Despite the reluctance of some to recognize the perils facing our environment, it's becoming clear that we can no longer ignore the threat climate change poses. The evidence is everywhere, from the increasing intensity of cataclysmic storms to the collapse of the glaciers. Given the resistance of certain politicians to take action—while often exacerbating the situation—it's important to recognize public figures who are willing to sound an alarm.
Writer and essayist Jonathan Franzen has positioned himself at the center of that effort, thanks to contributions outlining the intrinsic connection between the environment, nature's inhabitants and mankind itself. His novels—The Corrections,Freedom and his latest,The End of the End of the Earth—address the dangers inherent in ignoring this continuing crisis, and the implications that accompany any failure to address it.
It's appropriate then, that the University of Utah recognizes Franzen this year with its Award in Environmental Humanities. The honor celebrates essential leadership and expression, while carrying with it a $10,000 grant for those who take on the planet's environmental problems using tools of the humanities, such as creative expression, scholarly research, popular art forms and advocacy.
"We are especially excited to underline theimportant environmental contributions Franzen has made," Jeffrey McCarthy, director of the university's Environmental Humanities Program, said in a statement. "This award is the world's first prize in the field of environmental humanities. It celebrates our recipients while putting their goals in the spotlight." (Lee Zimmerman)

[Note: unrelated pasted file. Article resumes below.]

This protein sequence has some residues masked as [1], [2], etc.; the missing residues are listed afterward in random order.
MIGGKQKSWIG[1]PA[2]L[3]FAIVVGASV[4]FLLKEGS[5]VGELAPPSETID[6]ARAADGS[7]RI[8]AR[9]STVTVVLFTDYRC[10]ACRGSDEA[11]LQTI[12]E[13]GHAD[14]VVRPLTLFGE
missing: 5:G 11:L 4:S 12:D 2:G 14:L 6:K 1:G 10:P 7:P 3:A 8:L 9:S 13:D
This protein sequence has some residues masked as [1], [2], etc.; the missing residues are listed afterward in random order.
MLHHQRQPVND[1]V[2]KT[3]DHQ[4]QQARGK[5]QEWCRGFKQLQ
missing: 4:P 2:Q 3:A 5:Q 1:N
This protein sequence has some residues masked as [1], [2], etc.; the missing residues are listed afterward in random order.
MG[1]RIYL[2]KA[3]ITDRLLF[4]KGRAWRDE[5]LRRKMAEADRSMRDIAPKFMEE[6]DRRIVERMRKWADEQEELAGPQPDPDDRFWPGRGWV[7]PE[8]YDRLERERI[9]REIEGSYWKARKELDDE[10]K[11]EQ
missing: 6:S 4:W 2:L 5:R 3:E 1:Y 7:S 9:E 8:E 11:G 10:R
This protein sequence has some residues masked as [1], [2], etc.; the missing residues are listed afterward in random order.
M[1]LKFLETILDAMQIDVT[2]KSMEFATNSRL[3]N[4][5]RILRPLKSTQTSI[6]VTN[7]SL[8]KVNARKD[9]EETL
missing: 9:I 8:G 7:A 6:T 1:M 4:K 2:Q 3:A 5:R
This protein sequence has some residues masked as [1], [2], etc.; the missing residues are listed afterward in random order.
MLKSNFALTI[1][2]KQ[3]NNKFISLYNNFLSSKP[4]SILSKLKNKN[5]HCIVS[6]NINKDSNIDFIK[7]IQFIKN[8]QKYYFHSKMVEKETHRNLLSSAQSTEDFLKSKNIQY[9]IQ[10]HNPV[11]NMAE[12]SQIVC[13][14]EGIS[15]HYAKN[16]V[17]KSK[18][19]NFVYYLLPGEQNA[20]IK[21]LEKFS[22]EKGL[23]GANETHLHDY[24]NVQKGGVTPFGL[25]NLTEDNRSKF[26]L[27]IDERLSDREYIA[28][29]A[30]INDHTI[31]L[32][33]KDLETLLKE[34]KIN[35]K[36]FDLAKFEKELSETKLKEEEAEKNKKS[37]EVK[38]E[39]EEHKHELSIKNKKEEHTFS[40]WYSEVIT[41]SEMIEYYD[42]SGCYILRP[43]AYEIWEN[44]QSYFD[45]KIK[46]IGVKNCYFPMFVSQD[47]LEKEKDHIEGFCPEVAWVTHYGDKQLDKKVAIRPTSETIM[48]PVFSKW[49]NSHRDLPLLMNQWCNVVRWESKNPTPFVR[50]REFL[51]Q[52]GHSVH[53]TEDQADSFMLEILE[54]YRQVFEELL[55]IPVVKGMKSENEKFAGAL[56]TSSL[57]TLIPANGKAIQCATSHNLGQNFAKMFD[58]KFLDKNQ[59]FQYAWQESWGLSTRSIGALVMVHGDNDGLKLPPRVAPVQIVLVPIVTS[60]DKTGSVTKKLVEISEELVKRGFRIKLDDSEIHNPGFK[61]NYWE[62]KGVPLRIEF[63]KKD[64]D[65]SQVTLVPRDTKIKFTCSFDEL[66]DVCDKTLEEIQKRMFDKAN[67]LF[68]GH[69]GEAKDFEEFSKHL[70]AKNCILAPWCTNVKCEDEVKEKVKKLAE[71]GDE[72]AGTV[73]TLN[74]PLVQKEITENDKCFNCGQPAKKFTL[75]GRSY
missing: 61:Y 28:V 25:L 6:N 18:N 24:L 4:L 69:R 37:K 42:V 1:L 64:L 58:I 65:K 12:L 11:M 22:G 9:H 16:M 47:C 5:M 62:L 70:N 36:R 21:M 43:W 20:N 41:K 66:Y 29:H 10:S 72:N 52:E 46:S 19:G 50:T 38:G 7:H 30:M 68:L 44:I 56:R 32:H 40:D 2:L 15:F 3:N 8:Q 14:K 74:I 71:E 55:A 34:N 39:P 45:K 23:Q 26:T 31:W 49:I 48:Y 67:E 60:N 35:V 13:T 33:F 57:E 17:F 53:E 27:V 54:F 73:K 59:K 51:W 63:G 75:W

Jonathan Franzen @ Main Library Auditorium, 210 E. 400 South, 801-484-9100, March 4, 7 p.m., free, kingsenglish.com
- Matthew Murphy
Dear Evan Hansen
Periodically, a Broadway musical catches pop-culture lightning in a bottle, and transcends the usual limitations of the genre's audience: the grand theatricality of Les Misérables or Phantom of the Opera; the raucous comedy of Book of Mormon; the groundbreaking style of Hamilton. That kind of crossover appeal emerged for Dear Evan Hansen, the multi-Tony Award-winning 2016 show from the successful composing team of Benj Pasek and Justin Paul (La La Land, The Greatest Showman).
Like a lot of the most successful recent musicals, the subject matter itself doesn't immediately feel like the stuff of a hit. It centers on a troubled teenager named Evan Hansen (Stephen Christopher Anthony, pictured, in the touring production) whose therapist prescribes him the idea of writing letters to himself focusing on the positive things in each day. One of those letters takes a darker tone, and inadvertently ends up in the possession of a classmate named Connor who subsequently takes his own life. Evan becomes connected to Connor when it appears that the letter Evan wrote to himself is actually Connor's suicide note—and when Evan willingly amplifies the deception, it becomes part of a viral campaign that threatens to overwhelm Evan's life.
Filled with heartfelt songs like the anthemic "You Will Be Found," Dear Evan Hansen dives into the challenging issue of mental health struggles among youth with sensitivity and compassion. It's a story about how powerful the need for connection is—and a story like this can be its own way of connecting us to those whose voices we don't always hear. (Scott Renshaw)
Dear Evan Hansen @ Eccles Theater, 131 S. Main, 801-388-5502, March 4-14, dates and times vary, availability limited to wheelchair seating at press time, broadway-at-the-eccles.com